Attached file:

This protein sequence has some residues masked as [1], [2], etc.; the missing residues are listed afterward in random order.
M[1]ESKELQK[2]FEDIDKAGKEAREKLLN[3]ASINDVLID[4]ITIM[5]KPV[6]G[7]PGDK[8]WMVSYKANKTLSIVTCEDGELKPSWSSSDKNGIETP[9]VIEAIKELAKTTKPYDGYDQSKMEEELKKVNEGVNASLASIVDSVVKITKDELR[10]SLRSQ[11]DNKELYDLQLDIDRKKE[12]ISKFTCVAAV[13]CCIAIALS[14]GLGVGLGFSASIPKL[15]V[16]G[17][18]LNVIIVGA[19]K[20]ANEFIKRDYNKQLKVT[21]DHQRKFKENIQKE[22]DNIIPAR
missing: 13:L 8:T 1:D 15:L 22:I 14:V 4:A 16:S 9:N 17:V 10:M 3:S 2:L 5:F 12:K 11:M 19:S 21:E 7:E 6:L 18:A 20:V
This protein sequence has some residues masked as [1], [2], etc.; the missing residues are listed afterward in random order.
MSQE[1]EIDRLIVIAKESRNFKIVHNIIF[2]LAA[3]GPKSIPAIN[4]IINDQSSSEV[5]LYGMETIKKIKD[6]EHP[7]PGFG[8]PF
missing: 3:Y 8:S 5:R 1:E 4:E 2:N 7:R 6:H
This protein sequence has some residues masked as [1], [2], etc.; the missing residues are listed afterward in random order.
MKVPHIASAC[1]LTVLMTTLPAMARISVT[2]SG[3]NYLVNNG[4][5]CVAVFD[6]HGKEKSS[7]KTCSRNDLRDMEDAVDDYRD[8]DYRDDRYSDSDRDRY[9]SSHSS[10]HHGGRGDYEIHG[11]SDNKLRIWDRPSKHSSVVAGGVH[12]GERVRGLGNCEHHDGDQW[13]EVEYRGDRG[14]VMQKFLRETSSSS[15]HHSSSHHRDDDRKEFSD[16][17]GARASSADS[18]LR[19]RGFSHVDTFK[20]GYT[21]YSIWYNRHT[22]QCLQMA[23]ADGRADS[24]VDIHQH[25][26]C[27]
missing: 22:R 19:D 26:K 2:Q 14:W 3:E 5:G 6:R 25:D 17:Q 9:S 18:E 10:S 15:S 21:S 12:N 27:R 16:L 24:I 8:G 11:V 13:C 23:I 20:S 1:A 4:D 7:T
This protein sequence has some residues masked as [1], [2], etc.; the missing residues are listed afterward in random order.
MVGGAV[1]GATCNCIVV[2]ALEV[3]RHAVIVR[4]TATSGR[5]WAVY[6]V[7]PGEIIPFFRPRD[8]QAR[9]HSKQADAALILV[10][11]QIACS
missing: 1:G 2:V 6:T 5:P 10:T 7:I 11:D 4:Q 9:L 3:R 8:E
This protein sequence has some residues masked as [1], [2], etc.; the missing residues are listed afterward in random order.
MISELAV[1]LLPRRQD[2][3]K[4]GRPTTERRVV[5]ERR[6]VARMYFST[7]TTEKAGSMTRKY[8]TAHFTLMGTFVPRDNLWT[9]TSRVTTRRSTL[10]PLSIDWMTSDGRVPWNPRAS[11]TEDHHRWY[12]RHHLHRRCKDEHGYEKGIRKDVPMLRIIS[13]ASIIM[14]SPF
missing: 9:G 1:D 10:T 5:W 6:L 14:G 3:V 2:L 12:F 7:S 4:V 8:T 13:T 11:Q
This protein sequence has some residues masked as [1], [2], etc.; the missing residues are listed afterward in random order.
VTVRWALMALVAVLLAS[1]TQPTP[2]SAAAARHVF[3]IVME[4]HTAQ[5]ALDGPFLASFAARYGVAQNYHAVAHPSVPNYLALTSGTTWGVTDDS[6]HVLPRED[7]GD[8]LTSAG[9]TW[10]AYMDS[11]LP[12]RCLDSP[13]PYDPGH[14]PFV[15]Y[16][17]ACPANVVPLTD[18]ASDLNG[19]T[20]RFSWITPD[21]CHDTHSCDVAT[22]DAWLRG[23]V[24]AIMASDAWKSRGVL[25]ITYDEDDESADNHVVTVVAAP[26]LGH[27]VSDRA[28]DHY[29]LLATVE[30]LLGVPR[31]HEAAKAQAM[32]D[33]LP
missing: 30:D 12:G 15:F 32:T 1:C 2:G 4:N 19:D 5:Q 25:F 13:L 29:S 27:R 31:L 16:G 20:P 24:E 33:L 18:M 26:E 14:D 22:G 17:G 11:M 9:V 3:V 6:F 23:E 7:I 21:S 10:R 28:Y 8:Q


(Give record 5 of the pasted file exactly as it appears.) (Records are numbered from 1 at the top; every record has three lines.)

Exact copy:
This protein sequence has some residues masked as [1], [2], etc.; the missing residues are listed afterward in random order.
MISELAV[1]LLPRRQD[2][3]K[4]GRPTTERRVV[5]ERR[6]VARMYFST[7]TTEKAGSMTRKY[8]TAHFTLMGTFVPRDNLWT[9]TSRVTTRRSTL[10]PLSIDWMTSDGRVPWNPRAS[11]TEDHHRWY[12]RHHLHRRCKDEHGYEKGIRKDVPMLRIIS[13]ASIIM[14]SPF
missing: 9:G 1:D 10:T 5:W 6:L 14:G 3:V 2:L 12:F 7:S 4:V 8:T 13:T 11:Q